The Bristol Avon Navigation, which runs the 15 miles from the Kennet and Avon Canal at Hanham Lock to the Bristol Channel at Avonmouth, was constructed between 1724 and 1727, following legislation passed by Queen Anne, by a company of proprietors and the engineer John Hore of Newbury, Berkshire. The first cargo of 'Deal boards, Pig-Lead and Meal' arrived in Bath in December 1727. The navigation is now administered by the Canal & River Trust.
Weston cut is a man-made channel, opened in 1727, for boats to approach and pass through Weston lock, which created an island between the cut and the river weir, which became known as Dutch Island named after the owner of the brass mill established on the river side in the early 18th century.
- "Bristol Avon Navigation". Inland Waterways Association. https://www.waterways.org.uk/waterways/canals_rivers/bristol_avon/bristol_avon. Retrieved 3 March 2013.
- "Navigation of the river Avon". Bristol History.com. Archived from the original on 10 January 2007. https://web.archive.org/web/20070110214011/http://weldgen.tripod.com/bristol-history-com/id2.html. Retrieved 22 September 2006.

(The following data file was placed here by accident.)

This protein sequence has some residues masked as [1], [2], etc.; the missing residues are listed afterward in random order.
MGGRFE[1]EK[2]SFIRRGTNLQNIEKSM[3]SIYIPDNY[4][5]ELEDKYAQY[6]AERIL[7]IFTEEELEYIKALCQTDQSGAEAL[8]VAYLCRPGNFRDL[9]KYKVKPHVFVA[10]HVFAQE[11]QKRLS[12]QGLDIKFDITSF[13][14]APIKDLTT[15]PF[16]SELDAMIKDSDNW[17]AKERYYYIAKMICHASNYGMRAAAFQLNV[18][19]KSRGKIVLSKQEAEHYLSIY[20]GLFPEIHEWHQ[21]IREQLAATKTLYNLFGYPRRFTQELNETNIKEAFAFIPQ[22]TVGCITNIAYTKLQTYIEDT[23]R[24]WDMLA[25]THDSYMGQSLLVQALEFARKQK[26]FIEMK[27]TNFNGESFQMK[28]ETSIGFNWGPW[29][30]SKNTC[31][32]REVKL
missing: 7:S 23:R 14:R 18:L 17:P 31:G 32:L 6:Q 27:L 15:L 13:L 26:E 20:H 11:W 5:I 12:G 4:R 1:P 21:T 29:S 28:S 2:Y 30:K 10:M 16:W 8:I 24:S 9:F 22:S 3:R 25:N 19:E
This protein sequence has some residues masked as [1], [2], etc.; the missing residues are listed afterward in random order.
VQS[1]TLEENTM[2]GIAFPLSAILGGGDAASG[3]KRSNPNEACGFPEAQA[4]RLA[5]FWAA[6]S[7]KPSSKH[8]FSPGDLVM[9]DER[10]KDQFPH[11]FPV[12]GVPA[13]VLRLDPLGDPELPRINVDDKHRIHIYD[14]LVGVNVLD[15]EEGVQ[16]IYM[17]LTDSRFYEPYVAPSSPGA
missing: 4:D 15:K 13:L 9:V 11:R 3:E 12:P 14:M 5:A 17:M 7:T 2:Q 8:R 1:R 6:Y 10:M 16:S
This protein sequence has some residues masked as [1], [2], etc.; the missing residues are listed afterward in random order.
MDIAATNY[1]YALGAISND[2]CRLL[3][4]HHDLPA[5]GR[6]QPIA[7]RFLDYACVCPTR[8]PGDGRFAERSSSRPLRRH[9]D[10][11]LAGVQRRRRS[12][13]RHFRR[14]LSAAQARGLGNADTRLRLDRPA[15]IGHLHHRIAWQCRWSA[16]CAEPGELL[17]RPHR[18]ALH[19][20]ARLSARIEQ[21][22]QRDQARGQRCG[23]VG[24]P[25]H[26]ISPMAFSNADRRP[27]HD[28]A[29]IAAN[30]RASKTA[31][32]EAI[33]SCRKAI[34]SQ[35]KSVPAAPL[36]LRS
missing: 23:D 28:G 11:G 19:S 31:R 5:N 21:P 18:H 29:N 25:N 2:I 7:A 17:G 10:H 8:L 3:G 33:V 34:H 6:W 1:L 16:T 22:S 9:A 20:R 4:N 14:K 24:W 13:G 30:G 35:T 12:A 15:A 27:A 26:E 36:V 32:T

- Priestley, Joseph (1831). " Avon River, Gloucestershire". Historical Account of the Navigable Rivers, Canals, and Railways, of Great Britain. Longman, Rees, Orme, Brown & Green. Wikisource.
- Allsop, Niall (1989). The Kennet & Avon Canal (2 ed.). Millstream Books. p. 4. ISBN 9780948975158.
- Allsop, Niall (1989). The Kennet & Avon Canal (2 ed.). Millstream Books. p. 20. ISBN 9780948975158.
- Clew, Kenneth R. (1978). Wessex Waterway. Moonraker Press. p. 58. ISBN 978-0239001818.
- "The Dolphin Public House". Historic England. https://www.historicengland.org.uk/listing/the-list/list-entry/1394802. Retrieved 25 September 2016.
- Location map: 51°22’58"N, 2°23’49"W